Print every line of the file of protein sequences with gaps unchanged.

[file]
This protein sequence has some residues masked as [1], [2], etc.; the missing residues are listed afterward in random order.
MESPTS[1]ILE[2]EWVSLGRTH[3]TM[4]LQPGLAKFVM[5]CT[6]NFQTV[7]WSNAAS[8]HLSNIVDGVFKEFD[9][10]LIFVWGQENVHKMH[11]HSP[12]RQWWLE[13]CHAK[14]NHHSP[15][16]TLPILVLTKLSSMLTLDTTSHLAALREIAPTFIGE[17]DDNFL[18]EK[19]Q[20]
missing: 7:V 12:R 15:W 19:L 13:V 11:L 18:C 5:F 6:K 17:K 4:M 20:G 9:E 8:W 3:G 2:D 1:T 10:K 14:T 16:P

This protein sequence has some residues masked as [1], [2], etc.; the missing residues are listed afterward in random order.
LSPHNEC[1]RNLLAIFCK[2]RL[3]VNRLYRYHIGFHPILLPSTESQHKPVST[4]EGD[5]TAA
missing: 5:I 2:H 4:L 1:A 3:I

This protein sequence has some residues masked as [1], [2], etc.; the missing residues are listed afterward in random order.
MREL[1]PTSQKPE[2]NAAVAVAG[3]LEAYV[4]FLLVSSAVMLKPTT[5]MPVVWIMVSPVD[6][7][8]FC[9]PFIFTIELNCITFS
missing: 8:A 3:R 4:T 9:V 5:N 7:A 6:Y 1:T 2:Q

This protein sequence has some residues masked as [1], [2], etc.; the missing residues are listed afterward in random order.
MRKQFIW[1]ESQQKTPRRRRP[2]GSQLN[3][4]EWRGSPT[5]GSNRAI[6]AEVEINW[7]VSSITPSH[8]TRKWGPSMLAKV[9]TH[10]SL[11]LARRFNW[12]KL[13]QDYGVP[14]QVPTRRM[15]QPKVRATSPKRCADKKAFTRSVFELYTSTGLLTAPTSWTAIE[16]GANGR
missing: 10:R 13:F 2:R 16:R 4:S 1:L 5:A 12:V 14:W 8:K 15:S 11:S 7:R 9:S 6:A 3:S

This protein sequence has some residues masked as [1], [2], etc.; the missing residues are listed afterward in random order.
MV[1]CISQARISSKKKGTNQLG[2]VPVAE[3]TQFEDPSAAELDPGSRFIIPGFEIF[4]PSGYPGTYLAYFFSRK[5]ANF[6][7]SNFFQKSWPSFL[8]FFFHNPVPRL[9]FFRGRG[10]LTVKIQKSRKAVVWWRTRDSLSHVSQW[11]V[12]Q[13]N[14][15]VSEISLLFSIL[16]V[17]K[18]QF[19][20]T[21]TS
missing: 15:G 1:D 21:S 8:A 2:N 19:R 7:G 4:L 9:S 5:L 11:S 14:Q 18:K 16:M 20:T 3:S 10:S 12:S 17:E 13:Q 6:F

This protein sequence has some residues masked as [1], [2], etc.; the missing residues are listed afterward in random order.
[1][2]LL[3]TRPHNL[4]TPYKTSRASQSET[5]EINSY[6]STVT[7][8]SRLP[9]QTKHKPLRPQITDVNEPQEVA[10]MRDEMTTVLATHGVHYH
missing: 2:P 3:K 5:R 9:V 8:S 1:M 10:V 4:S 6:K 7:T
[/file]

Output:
This protein sequence has some residues masked as [1], [2], etc.; the missing residues are listed afterward in random order.
MESPTS[1]ILE[2]EWVSLGRTH[3]TM[4]LQPGLAKFVM[5]CT[6]NFQTV[7]WSNAAS[8]HLSNIVDGVFKEFD[9][10]LIFVWGQENVHKMH[11]HSP[12]RQWWLE[13]CHAK[14]NHHSP[15][16]TLPILVLTKLSSMLTLDTTSHLAALREIAPTFIGE[17]DDNFL[18]EK[19]Q[20]
missing: 7:V 12:R 15:W 19:L 13:V 11:L 18:C 5:F 6:K 17:K 4:M 20:G 9:E 8:W 3:G 2:D 1:T 10:K 14:T 16:P

This protein sequence has some residues masked as [1], [2], etc.; the missing residues are listed afterward in random order.
LSPHNEC[1]RNLLAIFCK[2]RL[3]VNRLYRYHIGFHPILLPSTESQHKPVST[4]EGD[5]TAA
missing: 5:I 2:H 4:L 1:A 3:I

This protein sequence has some residues masked as [1], [2], etc.; the missing residues are listed afterward in random order.
MREL[1]PTSQKPE[2]NAAVAVAG[3]LEAYV[4]FLLVSSAVMLKPTT[5]MPVVWIMVSPVD[6][7][8]FC[9]PFIFTIELNCITFS
missing: 8:A 3:R 4:T 9:V 5:N 7:A 6:Y 1:T 2:Q

This protein sequence has some residues masked as [1], [2], etc.; the missing residues are listed afterward in random order.
MRKQFIW[1]ESQQKTPRRRRP[2]GSQLN[3][4]EWRGSPT[5]GSNRAI[6]AEVEINW[7]VSSITPSH[8]TRKWGPSMLAKV[9]TH[10]SL[11]LARRFNW[12]KL[13]QDYGVP[14]QVPTRRM[15]QPKVRATSPKRCADKKAFTRSVFELYTSTGLLTAPTSWTAIE[16]GANGR
missing: 10:R 13:F 2:R 16:R 4:S 1:L 5:A 12:V 14:W 8:K 15:S 11:S 7:R 9:S 6:A 3:S

This protein sequence has some residues masked as [1], [2], etc.; the missing residues are listed afterward in random order.
MV[1]CISQARISSKKKGTNQLG[2]VPVAE[3]TQFEDPSAAELDPGSRFIIPGFEIF[4]PSGYPGTYLAYFFSRK[5]ANF[6][7]SNFFQKSWPSFL[8]FFFHNPVPRL[9]FFRGRG[10]LTVKIQKSRKAVVWWRTRDSLSHVSQW[11]V[12]Q[13]N[14][15]VSEISLLFSIL[16]V[17]K[18]QF[19][20]T[21]TS
missing: 15:G 1:D 21:S 8:A 2:N 19:R 7:G 4:L 9:S 5:L 11:S 14:Q 18:K 16:M 20:T 3:S 10:S 12:S 17:E 13:Q 6:F

This protein sequence has some residues masked as [1], [2], etc.; the missing residues are listed afterward in random order.
[1][2]LL[3]TRPHNL[4]TPYKTSRASQSET[5]EINSY[6]STVT[7][8]SRLP[9]QTKHKPLRPQITDVNEPQEVA[10]MRDEMTTVLATHGVHYH
missing: 2:P 3:K 5:R 9:V 8:S 1:M 10:V 4:S 6:K 7:T